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Vedder Thinking | Articles Seventh Circuit Clips United’s Wings, Holding USERRA May Require Paid Leave to Reservists

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The Uniformed Services Employment and Reemployment Rights Act (“USERRA”) may require employers to pay employees for reserve duty if they provide paid leave for other, “comparable” absences from work, according to a February 3, 2021 decision of the Seventh Circuit Court of Appeals in White v. United Airlines, which reversed and remanded a decision of the Northern District of Illinois dismissing the plaintiff United pilots’ putative class action.1

The plaintiff pilots in White serve in the U.S. Military Reserve Forces, and argued that USERRA requires United to grant them paid leave and profit sharing credit for at least some of their reserve duty time because the airline pays, and allows profit sharing credit to, pilots serving jury duty and taking sick leave. In dismissing the White case, the trial court rejected the pilots’ arguments, finding that granting them the same rights and benefits allowed for jury duty and sick leave would create a de facto universal requirement to provide paid military leave, and that jury duty and sick leave were not comparable to military leave because reservists volunteer their time, while jury duty is compulsory and sick time is involuntary.

Is Military Leave Comparable to Jury Duty and Sick Leave for USERRA Purposes?

The White pilots predicated their appeal on USERRA and Department of Labor regulations effectuating it. Under USERRA, employers must give employees on reserve duty the same “rights and benefits” provided to other employees taking comparable furloughs or leaves of absence “under a contract, agreement, policy, practice, or plan…” The DOL’s regulation interprets this to mean that a reservist employee “must be given the most favorable treatment accorded to any comparable form of leave when he or she performs service in the uniformed services.”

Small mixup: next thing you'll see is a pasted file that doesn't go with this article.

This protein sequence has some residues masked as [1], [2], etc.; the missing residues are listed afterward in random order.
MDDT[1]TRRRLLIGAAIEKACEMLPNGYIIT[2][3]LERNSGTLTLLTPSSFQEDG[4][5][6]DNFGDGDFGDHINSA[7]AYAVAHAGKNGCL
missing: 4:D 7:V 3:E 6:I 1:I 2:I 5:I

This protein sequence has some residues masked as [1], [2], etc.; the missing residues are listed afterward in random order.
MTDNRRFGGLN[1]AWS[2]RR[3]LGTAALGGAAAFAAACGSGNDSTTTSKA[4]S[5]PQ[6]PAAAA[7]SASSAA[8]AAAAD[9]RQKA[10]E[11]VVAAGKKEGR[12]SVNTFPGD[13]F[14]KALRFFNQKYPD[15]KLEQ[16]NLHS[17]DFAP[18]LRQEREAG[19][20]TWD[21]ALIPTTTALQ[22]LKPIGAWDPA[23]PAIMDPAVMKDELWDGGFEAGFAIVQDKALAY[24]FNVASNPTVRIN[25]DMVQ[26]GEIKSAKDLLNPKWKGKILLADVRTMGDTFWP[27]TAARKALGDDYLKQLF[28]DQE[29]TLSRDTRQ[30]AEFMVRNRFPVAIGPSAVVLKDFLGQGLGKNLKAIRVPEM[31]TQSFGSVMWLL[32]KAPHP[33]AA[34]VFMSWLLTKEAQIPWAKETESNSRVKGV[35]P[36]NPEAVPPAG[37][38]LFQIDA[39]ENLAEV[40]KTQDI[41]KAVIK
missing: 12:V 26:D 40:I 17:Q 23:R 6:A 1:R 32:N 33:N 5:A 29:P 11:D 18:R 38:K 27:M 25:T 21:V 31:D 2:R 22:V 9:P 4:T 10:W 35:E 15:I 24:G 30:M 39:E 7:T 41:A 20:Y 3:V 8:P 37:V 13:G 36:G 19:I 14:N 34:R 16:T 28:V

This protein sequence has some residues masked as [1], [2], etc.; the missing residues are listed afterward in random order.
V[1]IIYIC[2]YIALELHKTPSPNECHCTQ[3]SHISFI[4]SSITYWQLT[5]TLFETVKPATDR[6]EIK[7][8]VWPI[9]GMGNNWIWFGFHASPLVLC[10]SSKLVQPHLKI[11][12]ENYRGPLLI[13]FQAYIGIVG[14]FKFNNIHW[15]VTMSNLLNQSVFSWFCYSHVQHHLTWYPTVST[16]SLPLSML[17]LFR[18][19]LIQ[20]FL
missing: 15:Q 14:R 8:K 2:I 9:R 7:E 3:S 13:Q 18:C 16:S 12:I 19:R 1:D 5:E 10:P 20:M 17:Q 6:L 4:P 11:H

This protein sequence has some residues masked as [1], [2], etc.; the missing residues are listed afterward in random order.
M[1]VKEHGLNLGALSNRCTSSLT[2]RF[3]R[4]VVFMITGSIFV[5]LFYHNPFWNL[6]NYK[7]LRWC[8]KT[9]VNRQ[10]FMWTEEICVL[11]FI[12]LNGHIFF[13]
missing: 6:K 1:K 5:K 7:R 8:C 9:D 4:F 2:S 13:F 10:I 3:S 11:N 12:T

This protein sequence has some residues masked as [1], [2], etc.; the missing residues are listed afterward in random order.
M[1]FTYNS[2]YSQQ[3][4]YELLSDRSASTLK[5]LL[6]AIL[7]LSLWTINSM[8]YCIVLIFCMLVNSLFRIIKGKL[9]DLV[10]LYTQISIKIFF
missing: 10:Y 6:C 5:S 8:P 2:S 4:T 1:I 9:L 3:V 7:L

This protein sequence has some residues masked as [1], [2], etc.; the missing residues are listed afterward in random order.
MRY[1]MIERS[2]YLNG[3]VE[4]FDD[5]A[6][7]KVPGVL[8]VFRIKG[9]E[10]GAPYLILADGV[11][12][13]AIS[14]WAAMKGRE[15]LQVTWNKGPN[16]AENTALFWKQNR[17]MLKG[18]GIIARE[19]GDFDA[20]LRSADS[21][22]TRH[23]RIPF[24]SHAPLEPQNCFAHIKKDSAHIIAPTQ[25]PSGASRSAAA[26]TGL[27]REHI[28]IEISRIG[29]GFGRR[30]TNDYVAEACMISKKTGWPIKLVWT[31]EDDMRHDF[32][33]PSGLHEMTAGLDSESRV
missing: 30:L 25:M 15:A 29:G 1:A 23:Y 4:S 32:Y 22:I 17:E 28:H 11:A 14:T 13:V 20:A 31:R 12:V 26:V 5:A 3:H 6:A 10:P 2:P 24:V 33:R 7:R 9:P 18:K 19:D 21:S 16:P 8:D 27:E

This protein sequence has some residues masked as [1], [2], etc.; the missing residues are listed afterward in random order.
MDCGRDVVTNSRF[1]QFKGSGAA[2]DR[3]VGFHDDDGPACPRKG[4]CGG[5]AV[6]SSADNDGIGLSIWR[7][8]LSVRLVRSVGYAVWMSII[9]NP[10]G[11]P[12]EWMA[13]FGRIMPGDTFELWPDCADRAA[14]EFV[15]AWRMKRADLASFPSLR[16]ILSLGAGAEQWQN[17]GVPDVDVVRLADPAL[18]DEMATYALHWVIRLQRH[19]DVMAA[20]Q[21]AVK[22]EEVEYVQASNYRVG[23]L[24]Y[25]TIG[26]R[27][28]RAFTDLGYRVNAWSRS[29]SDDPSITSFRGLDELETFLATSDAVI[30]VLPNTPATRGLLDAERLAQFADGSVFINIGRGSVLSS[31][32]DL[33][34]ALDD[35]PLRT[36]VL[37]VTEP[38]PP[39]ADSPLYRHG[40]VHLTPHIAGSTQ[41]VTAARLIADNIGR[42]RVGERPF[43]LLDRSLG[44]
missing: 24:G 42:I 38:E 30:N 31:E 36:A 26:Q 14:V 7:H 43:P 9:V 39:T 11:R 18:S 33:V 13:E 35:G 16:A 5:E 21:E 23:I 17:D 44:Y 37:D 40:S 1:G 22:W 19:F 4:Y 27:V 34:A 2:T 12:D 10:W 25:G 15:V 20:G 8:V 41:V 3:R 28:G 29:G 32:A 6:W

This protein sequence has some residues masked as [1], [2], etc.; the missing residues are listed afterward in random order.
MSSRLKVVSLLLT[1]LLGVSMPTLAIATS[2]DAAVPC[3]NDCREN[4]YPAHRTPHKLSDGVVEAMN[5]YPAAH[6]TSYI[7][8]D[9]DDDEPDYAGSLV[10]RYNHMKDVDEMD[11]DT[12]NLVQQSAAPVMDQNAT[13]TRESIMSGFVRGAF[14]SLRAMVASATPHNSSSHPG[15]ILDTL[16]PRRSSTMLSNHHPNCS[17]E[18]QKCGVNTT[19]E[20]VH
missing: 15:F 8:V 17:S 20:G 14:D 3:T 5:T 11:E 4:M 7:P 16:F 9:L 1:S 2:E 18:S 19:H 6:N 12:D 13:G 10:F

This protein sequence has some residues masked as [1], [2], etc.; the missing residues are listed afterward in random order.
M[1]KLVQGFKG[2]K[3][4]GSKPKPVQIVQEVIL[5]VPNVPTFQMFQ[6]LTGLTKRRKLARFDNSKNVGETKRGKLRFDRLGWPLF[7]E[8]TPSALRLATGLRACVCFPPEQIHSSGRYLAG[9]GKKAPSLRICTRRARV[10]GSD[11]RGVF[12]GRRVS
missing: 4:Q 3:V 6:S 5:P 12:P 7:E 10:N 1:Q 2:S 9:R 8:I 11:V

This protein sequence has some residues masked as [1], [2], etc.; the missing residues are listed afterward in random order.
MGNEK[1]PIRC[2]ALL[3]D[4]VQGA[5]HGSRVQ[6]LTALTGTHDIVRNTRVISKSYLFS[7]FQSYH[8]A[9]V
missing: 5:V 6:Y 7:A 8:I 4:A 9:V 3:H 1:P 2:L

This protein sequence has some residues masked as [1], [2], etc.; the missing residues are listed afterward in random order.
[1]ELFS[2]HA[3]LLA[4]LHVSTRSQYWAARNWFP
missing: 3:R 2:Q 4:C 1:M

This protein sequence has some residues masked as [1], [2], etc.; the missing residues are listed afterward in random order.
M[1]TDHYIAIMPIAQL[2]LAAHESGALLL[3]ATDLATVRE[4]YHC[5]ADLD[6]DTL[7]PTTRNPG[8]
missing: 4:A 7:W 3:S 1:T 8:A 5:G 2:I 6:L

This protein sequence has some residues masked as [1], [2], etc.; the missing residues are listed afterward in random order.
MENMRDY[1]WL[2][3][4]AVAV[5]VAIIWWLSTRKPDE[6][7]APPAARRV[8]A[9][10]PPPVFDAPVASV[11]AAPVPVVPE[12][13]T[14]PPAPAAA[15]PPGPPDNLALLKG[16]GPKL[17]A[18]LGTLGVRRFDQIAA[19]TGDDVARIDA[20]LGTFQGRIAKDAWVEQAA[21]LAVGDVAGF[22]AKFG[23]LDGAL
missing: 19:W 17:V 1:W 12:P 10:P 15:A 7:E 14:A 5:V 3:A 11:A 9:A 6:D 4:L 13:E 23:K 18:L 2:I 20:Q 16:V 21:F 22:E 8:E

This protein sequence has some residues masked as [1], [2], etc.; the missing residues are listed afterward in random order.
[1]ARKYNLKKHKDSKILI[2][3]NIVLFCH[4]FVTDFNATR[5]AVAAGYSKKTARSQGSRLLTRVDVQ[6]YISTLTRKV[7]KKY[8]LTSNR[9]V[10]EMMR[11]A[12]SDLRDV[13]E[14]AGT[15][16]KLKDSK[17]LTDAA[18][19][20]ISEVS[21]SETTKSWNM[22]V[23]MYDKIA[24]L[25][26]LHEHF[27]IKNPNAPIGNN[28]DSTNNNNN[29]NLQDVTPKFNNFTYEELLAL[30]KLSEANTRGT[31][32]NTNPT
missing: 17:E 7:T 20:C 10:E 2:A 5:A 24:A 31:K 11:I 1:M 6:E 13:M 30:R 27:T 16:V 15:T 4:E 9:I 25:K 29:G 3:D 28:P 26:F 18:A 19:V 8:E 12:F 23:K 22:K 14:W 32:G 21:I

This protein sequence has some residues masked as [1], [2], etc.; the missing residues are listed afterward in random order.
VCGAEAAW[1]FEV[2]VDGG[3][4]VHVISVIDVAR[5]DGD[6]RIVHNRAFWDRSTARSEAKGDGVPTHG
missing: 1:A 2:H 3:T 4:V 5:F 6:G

But what is a “comparable form of leave”? According to the DOL, in determining whether a leave is comparable to military leave, the “duration of the leave may be the most significant factor to compare,” but “the purpose of the leave and the ability of the employee to choose when to take the leave should also be considered.” The White pilots maintained that United violated USERRA by paying for sick and jury duty leave, but not paying for time devoted to reserve duty. They maintained that jury duty and sick leave are comparable to military leave, and that USERRA requires that reserve duty time be paid.

The Seventh Circuit Decision in White

While the Seventh Circuit did not hold that United must pay for military leave, it did reverse the District Court’s dismissal and remand the case for the comparability analysis that it found the District Court had prematurely cut off. The Appellate Court rejected the District Court’s conclusion that providing the United pilots with the same rights and benefits associated with other comparable leave would amount to a de facto mandate to provide paid military leave, noting that “USERRA mandates only equality of treatment; it does not specify how generous or how parsimonious an employer’s paid leave policies must be.” So, for example, an employer that provides no paid leave is not required to provide paid military leave; USERRA only requires employers to provide paid military leave if they provide paid leave in other comparable nonmilitary leave settings.

The Seventh Circuit also disagreed with the District Court’s comparability analysis of jury duty and sick leave on the one hand, and military leave on the other. “Comparability analysis,” the Appellate Court said, “is not affected by the fact that the servicemember has voluntarily signed up for military service… Instead, what matters is an employee’s control over the timing of her leave of absence—i.e., whether she has the option to choose when to take a given stretch of leave.” The Seventh Circuit refrained from actually determining whether sick and jury duty leave are comparable to military leave, however, remanding that determination to the trial court. The White court emphasized the importance of evaluating comparability with the DOL’s three-factor test: considering the duration of the leave together with its purpose, and the reservist’s ability to choose when to take leave.

A Developing Area of Law

Federal appellate authority in this area other than White remains to be developed.3  A few federal district courts have, however, provided some additional, albeit not entirely consistent, direction. A Texas federal court, for example, recently held that American Airlines pilots’ military leave was not comparable to sick leave, because the annual average of reservists’ military leave was 23.2 days, while the same pilots’ annual average sick leave was just 6.6 days. The same Texas trial court also addressed the lesser factor of leave purpose, finding that the purposes of American’s sick leave and military leave policies were different. “Military leave,” the court said, “is provided as the need arises going forward—when the pilot is called to service. Sick leave is provided (accrues or is earned) based on past days worked.”5